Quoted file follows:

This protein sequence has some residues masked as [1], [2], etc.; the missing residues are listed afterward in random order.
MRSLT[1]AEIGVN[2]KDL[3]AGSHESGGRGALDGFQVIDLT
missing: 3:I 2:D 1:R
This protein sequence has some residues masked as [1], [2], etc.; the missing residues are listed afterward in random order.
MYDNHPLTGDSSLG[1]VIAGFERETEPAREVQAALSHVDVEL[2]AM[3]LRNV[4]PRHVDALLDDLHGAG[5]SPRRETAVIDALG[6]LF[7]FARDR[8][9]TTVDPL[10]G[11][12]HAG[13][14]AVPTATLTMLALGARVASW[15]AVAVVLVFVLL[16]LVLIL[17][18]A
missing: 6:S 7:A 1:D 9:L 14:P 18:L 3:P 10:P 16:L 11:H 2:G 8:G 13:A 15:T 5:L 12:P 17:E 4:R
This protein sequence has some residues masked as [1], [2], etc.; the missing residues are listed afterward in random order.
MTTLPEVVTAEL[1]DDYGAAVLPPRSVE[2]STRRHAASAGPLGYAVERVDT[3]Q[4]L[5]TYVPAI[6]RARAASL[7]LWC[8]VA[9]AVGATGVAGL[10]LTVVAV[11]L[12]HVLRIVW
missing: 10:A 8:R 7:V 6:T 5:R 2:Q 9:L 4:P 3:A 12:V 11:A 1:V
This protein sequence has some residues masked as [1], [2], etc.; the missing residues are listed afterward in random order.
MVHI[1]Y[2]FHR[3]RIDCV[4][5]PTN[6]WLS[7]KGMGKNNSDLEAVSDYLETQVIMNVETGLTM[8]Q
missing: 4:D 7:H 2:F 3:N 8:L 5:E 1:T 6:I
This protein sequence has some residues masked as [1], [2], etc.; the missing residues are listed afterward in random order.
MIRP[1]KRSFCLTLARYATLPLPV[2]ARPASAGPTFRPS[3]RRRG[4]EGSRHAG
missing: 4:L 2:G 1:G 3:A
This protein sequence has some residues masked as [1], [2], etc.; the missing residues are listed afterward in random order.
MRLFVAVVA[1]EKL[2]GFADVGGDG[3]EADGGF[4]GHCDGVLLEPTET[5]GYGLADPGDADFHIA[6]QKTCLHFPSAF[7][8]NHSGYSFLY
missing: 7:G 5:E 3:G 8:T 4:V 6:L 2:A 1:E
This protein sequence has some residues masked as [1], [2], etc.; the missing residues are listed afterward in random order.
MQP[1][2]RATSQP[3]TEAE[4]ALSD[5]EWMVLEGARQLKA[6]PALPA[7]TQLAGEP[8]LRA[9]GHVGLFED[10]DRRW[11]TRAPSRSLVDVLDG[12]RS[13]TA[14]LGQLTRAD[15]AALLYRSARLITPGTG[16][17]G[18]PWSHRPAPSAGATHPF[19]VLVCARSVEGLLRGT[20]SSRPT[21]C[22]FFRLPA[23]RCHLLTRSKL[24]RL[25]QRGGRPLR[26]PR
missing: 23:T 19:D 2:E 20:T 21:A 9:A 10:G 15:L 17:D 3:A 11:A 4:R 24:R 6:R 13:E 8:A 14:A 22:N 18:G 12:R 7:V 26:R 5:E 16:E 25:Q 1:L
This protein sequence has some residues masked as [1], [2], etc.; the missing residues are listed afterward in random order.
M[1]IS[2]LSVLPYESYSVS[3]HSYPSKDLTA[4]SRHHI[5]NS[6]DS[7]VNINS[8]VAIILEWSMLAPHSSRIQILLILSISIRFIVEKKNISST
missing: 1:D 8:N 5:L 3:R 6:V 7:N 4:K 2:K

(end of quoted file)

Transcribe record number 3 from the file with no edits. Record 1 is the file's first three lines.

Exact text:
This protein sequence has some residues masked as [1], [2], etc.; the missing residues are listed afterward in random order.
MTTLPEVVTAEL[1]DDYGAAVLPPRSVE[2]STRRHAASAGPLGYAVERVDT[3]Q[4]L[5]TYVPAI[6]RARAASL[7]LWC[8]VA[9]AVGATGVAGL[10]LTVVAV[11]L[12]HVLRIVW
missing: 10:A 8:R 7:V 6:T 5:R 2:Q 9:L 4:P 3:A 12:V 11:A 1:V